The first thing to learn as a newbie in field hockey is how to hold the hockey stick. This is because the grip of a player keeps on changing depending on the ball handing situation during the game.
The player will be required to dribble, slap, push, or hit the ball. All these tasks require a different hold of the hockey stick. Knowledge of how to properly grip a hockey stick will help in improving both the hitting power and control of the ball.
All the best hockey sticks are made for the right hand. This makes the gripping of the stick the same to all players both the left-handed and the right-handed. Other left-handed players still get used to their leftie.
The main aim here is a player getting comfortable with the grip and be able to adjust to fit in his or her playing style. In this article, we offer some of the crucial ways to hold a hockey stick and become a star at it.
The 7 Field Hockey Grip Techniques
The field hockey grip techniques include;
- Basic Grip
- Reverse Grip
- Double- V Grip
- Short-handle Grip
- Frying-Pan Grip
- Left-handed Grip (one hand)
- Right-handed Grip (one hand)
The Basic Grip
In this style of holding the stick, your right hand should be at the base of the stick grip while the left hand at the top. In this case, we are using the word ‘grip’ to mean the leather-like material used to cover some part of the shaft of the stick.
The area at which the thumb and index finger meets forms a ‘V’ shape. This ‘V’ of both hands should face the curved part of the stick.
Uses of Basic Grip
- Dribbling the ball
- Certain stops of the ball
- Can also be used in hitting the ball
Coordination tactics for Basic Grip
The left hand should always turn and maneuver the stick while the right-hand remains in place to control the ball. In case you need to reverse the stick to left, rotate your left hand (which is at the top of the stick) to the right side while your right-hand remains in place but loose.
The stick should rotate a complete 180 degrees over the ball. The front side of the stick (flat side) then faces right. The curve (toe of the stick) points behind the player. Consecutively, the flat side of the stick then will lie against the left side of the ball.
The Reverse Grip
In this case, the basic grip is required. In other words, the reverse grip is an advancement of the basic grip.
While at the position of the basic grip, lie your stick against its’ flat side. The flat side of the stick will be facing upwards.
Uses of a Reverse Grip
- It is used to scoop the ball
- Used to receive an aerial pass and placing it to the ground
- It is used for flicks
This gripping of the stick involves both hands of the player be at the top part of the stick. The right-hand gets to the position of the left hand.
It can either slightly cover the left hand or slightly below it. The V should face the curve part of the stick.
Uses of the Double-V Grip
- It is used for powerful hits of the ball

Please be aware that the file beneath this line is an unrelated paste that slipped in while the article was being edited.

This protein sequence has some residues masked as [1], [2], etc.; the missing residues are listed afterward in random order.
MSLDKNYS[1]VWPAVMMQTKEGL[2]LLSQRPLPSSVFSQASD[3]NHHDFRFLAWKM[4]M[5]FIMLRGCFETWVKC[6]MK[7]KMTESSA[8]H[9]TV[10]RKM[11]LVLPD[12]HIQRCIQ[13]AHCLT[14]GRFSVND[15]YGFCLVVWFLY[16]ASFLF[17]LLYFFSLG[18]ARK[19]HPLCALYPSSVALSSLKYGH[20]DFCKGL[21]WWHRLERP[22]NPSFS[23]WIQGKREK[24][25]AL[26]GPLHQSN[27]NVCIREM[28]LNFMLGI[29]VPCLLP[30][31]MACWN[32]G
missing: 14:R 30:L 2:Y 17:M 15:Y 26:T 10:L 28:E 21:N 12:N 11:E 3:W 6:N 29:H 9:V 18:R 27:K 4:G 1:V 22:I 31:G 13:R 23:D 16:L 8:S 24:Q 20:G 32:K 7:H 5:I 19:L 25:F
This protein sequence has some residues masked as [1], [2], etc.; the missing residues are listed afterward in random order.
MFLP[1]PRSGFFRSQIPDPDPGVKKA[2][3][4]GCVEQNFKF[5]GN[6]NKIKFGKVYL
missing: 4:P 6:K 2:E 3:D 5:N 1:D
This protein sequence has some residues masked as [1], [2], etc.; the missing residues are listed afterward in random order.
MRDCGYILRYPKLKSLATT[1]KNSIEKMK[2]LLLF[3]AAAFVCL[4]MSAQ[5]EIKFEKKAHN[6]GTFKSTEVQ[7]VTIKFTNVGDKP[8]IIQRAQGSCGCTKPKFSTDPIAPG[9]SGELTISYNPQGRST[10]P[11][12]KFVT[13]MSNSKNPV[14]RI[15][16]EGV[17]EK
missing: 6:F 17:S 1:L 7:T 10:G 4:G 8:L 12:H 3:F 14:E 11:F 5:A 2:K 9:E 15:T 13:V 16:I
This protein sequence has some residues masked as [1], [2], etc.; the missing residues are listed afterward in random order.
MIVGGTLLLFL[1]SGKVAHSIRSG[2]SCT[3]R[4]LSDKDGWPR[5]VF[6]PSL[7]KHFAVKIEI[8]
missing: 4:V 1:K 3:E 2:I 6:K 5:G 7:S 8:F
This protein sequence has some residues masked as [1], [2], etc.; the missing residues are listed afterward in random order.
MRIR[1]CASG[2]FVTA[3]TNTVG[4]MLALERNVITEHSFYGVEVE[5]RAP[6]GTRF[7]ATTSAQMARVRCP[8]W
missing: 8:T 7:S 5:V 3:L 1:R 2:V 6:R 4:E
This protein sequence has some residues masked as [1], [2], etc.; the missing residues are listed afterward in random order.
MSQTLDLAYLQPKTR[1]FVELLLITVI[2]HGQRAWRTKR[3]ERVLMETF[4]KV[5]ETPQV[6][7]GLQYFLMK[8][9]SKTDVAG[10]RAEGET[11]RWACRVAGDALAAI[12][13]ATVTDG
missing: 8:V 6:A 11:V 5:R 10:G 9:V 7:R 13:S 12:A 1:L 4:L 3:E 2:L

Coordination tactics for Double-V Grip
When both hands are placed together at the top of the stick, the player can concentrate on their force and thus increasing the hit power. Whenever there is a space between the hands, the hit weakens.
This involves both hands in the same position just like the Double-v but in this case, the hands are at the midway of the stick. The V should face the curve part of the stick.
Uses of the Short- Handled Grip
- It is used for quick hits
- It is also used for slapshots
Coordination tactics for Short- Handled Grip
When a player lowers his or her grip, he or she reduces the time taken to the backswing and follow-through.
Just like the Double-V grip, the Frying-pan Grip involves placing both hands at the top part of the stick. The player then should turn the stick in a way that it becomes parallel to the ground.
The flat side (front side) of the stick should be facing upwards. The V of both hands should be against the flat side of the stick.
Uses of the Frying-Pan Grip
- Used to hit the ball that is meant to strike the inside part of the stick
- It is also used for sweeping motion hits
- It is commonly used for reverse drive
Left-Handed Grip (One Hand)
It is a reverse grip involving the left hand. The player should place his or her left hand at the top of his or her stick. He or she should turn the stick to make it face forward (flat side). The V should face the back-edge of your stick (opposite to the curve of the stick).
Uses of Left-Handed Grip
- Commonly used for backhand
- Dribbling off the left side of your body
Coordination tactics of Left-Handed Grip
This tactic is rarely used by beginners. The player should be warned that playing with the ball on his or her left side places the ball on his or her weak play side. The player then has very little power over strong hits and passes.
Right –Handed Grip (One Hand)
This gripping method involves the right hand holding the stick at the top. The V then points at the curved part (toe-edge) of the stick.
Uses of the Right-Handed Grip
- It is used to increase the speed of dribbling
- Mostly, it’s used on the turf grounds
- Again it is more used than the left-handed grip
It is mostly used than the left-handed grip, but it can not be relied on by the beginners. It is also difficult to use on grass surfaces.
Becoming a hockey star
It always feels awkward for beginners to hold the stick in the right positions. The players are required to place their hands in very unusual positions.
It is, however, an advantage when the player gets to know the basic grips because they then can easily adjust the positioning to their most comfortable levels. Here is a tutorial.
With the game fundamentals on your fingertips increases your prowess and performance. It is good if you can keep practicing the above grips. Within a short time then you can imagine you will be able to do an accurate shoot, dribble in confidence and even go past any player playing against you. See this video.
Enjoy your practice. Let’s enjoy playing hockey.